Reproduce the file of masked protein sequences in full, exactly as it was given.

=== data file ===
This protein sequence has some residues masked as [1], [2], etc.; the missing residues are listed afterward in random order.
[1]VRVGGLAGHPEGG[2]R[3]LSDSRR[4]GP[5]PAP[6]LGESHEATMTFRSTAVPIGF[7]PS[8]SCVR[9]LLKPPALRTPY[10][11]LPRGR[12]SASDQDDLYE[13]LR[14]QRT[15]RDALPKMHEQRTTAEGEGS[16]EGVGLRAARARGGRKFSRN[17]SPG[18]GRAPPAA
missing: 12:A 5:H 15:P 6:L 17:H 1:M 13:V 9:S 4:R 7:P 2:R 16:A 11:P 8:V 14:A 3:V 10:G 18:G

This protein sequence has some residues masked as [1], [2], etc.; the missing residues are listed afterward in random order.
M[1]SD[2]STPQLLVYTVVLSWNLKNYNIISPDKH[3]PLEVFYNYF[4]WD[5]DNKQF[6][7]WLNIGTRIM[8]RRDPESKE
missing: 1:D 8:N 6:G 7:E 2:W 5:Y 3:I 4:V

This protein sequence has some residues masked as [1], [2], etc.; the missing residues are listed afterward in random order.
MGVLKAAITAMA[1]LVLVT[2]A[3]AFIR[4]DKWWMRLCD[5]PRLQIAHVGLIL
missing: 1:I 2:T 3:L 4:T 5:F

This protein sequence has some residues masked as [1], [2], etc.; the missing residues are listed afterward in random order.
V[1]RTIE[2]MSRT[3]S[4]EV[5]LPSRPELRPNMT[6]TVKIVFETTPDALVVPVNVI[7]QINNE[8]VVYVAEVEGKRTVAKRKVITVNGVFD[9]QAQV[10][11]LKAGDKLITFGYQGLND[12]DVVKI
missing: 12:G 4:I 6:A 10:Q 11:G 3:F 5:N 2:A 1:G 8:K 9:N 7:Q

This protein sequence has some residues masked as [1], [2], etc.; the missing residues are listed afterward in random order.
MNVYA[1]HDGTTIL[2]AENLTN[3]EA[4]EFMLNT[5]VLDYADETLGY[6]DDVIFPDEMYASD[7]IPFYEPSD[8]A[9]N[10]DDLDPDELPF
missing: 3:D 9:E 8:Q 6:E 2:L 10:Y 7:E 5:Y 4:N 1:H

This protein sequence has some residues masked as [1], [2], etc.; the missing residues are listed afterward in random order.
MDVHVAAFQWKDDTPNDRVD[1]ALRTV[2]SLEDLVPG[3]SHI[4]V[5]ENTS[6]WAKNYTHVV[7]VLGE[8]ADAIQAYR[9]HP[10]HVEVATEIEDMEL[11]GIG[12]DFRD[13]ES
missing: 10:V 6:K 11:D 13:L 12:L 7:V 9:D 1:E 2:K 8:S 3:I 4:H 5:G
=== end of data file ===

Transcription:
This protein sequence has some residues masked as [1], [2], etc.; the missing residues are listed afterward in random order.
[1]VRVGGLAGHPEGG[2]R[3]LSDSRR[4]GP[5]PAP[6]LGESHEATMTFRSTAVPIGF[7]PS[8]SCVR[9]LLKPPALRTPY[10][11]LPRGR[12]SASDQDDLYE[13]LR[14]QRT[15]RDALPKMHEQRTTAEGEGS[16]EGVGLRAARARGGRKFSRN[17]SPG[18]GRAPPAA
missing: 12:A 5:H 15:P 6:L 17:H 1:M 13:V 9:S 4:R 7:P 2:R 16:A 11:P 8:V 14:A 3:V 10:G 18:G

This protein sequence has some residues masked as [1], [2], etc.; the missing residues are listed afterward in random order.
M[1]SD[2]STPQLLVYTVVLSWNLKNYNIISPDKH[3]PLEVFYNYF[4]WD[5]DNKQF[6][7]WLNIGTRIM[8]RRDPESKE
missing: 1:D 8:N 6:G 7:E 2:W 5:Y 3:I 4:V

This protein sequence has some residues masked as [1], [2], etc.; the missing residues are listed afterward in random order.
MGVLKAAITAMA[1]LVLVT[2]A[3]AFIR[4]DKWWMRLCD[5]PRLQIAHVGLIL
missing: 1:I 2:T 3:L 4:T 5:F

This protein sequence has some residues masked as [1], [2], etc.; the missing residues are listed afterward in random order.
V[1]RTIE[2]MSRT[3]S[4]EV[5]LPSRPELRPNMT[6]TVKIVFETTPDALVVPVNVI[7]QINNE[8]VVYVAEVEGKRTVAKRKVITVNGVFD[9]QAQV[10][11]LKAGDKLITFGYQGLND[12]DVVKI
missing: 12:G 4:I 6:A 10:Q 11:G 3:F 5:N 2:A 1:G 8:K 9:N 7:Q

This protein sequence has some residues masked as [1], [2], etc.; the missing residues are listed afterward in random order.
MNVYA[1]HDGTTIL[2]AENLTN[3]EA[4]EFMLNT[5]VLDYADETLGY[6]DDVIFPDEMYASD[7]IPFYEPSD[8]A[9]N[10]DDLDPDELPF
missing: 3:D 9:E 8:Q 6:E 2:L 10:Y 7:E 5:Y 4:N 1:H

This protein sequence has some residues masked as [1], [2], etc.; the missing residues are listed afterward in random order.
MDVHVAAFQWKDDTPNDRVD[1]ALRTV[2]SLEDLVPG[3]SHI[4]V[5]ENTS[6]WAKNYTHVV[7]VLGE[8]ADAIQAYR[9]HP[10]HVEVATEIEDMEL[11]GIG[12]DFRD[13]ES
missing: 10:V 6:K 11:D 13:L 12:L 7:V 9:D 1:E 2:K 8:S 3:I 4:H 5:G